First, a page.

“Anything that brings more reasons to stay downtown is good for downtown,” Barnard says. “I’m bullish on the future of downtown St. Paul with the increasing amenities and live-and-play options that are going to give employers the ability to retain and attract talent.”
But will these amenities translate into more office leasing? Barnard says they will create more energy and companies want to locate near energy. He also says that companies today are catering to the younger Generation Y demographic
“There’s a genuine realty that to hire young talent you need to be in an urban environment with a lot of attractions,” he says. “They want energy and life. It’s (like) the LoDo phenomenon in Denver. You put a ballpark in and a bunch of condos, and all of a sudden, everybody who lives there are under 40 with double incomes …. And I think that’s the same metric you’re going to see in rental and owned units in St. Paul.”
Barnard also points out that St. Paul is generally less expensive for office tenants than other local markets, and the downtown for-lease office market is only 8 million square feet of 16 million square feet of space. The rest is government-occupied or owned by companies like Securian Financial Group. “So a 50,000-square-foot or 100,000-square-foot lease is a huge deal to St. Paul… When you truly understand and respect the scale of St. Paul, things like LRT and the stadium are going to have a much bigger impact due to the relative smallness of the market.”
Still some unknowns
Earlier this year, Infor Lawson, the anchor tenant at Lawson Commons, had talked about downsizing or relocating out of St. Paul. Also, what will happen with the vacant downtown Macy’s store remains a question mark. It was the last downtown St. Paul department store and is a five-story, windowless building. St. Paul Mayor Chris Coleman has said he would like to see an office building replace the Macy’s building, but that’s questionable.
“The city had talked about wanting to see an office tower there,” Stella says, “but I think that’s going to be a long time in the making. The rents just aren’t there to support it. Unless there’s a big enough group that comes in for a build-to-suit.”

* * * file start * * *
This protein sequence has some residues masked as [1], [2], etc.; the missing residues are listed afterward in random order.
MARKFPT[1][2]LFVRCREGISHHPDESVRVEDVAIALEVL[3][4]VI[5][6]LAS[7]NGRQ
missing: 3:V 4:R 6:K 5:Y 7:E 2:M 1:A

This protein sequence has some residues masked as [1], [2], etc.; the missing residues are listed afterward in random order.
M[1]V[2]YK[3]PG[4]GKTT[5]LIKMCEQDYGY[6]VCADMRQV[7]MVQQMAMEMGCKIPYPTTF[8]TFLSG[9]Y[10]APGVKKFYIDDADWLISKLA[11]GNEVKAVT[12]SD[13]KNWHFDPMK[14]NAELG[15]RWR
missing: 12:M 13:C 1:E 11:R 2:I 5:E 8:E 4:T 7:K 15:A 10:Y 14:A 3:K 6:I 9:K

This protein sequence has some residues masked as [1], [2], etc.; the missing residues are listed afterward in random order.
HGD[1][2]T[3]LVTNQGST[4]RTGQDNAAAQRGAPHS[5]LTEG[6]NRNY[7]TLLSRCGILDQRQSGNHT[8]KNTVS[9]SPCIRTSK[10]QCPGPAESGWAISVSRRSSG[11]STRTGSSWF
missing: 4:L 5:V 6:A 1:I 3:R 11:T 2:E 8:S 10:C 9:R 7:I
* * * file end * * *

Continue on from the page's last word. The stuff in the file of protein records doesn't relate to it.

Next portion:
“I personally think it’s another piece of the live, work, play connectivity,” Barnard adds. “Its redevelopment needs to encompass all three elements. It’s another key location in how it connects the various neighborhoods of downtown.”
Despite unknowns, some positive momentum
“There’s a little bit more optimism,” Stella says of the market. He says the downtown office market’s overall vacancy rate is still north of 20 percent. However, the market reported positive absorption in 2012 -- the first time in five years.
One new deal is Regus Corp. is moving to Bremer Tower. Regus is an executive suites operation based in Atlanta, and this will be a new location for the company, says Eric King, director at Cushman & Wakefield. King represented Bremer Tower on behalf of its owner Sentinel Real Estate Corp. in the lease. Jones Lang LaSalle represented Regus.
“They will be occupying the entire 15th floor,” King says. “The floor plates are 11,977 square feet. I would estimate occupancy in approximately four to five months… With this lease and a small expansion that we just got done, we’ll be at 84 percent occupancy in the tower.”
In other activity, Eagan-based West Academic Publishing is looking downtown St. Paul for 18,000 to 20,000 square, which would be another new tenant in the market. Earlier this year, Thomson Reuters sold its law school publishing business to Eureka Growth Capital in Philadelphia. The business now operates as West Academic Publishing and publishes legal textbooks, study guides and related materials.
“We haven’t seen new tenants in St. Paul in quite a while so it’s nice to see,” Stella says.
Also, Green Tree recently expanded downtown. The company is in Landmark Tower and expanded into approximately 33,000 square feet at Lawson Commons.
“We still have our challenges… There’s no doubt about it,” Stella says. “We still have a lot of vacant space in St. Paul, but this is some good news. There’s potential that we could end the year with two years of positive absorption, which coming off of five years of negative absorption is a big deal.”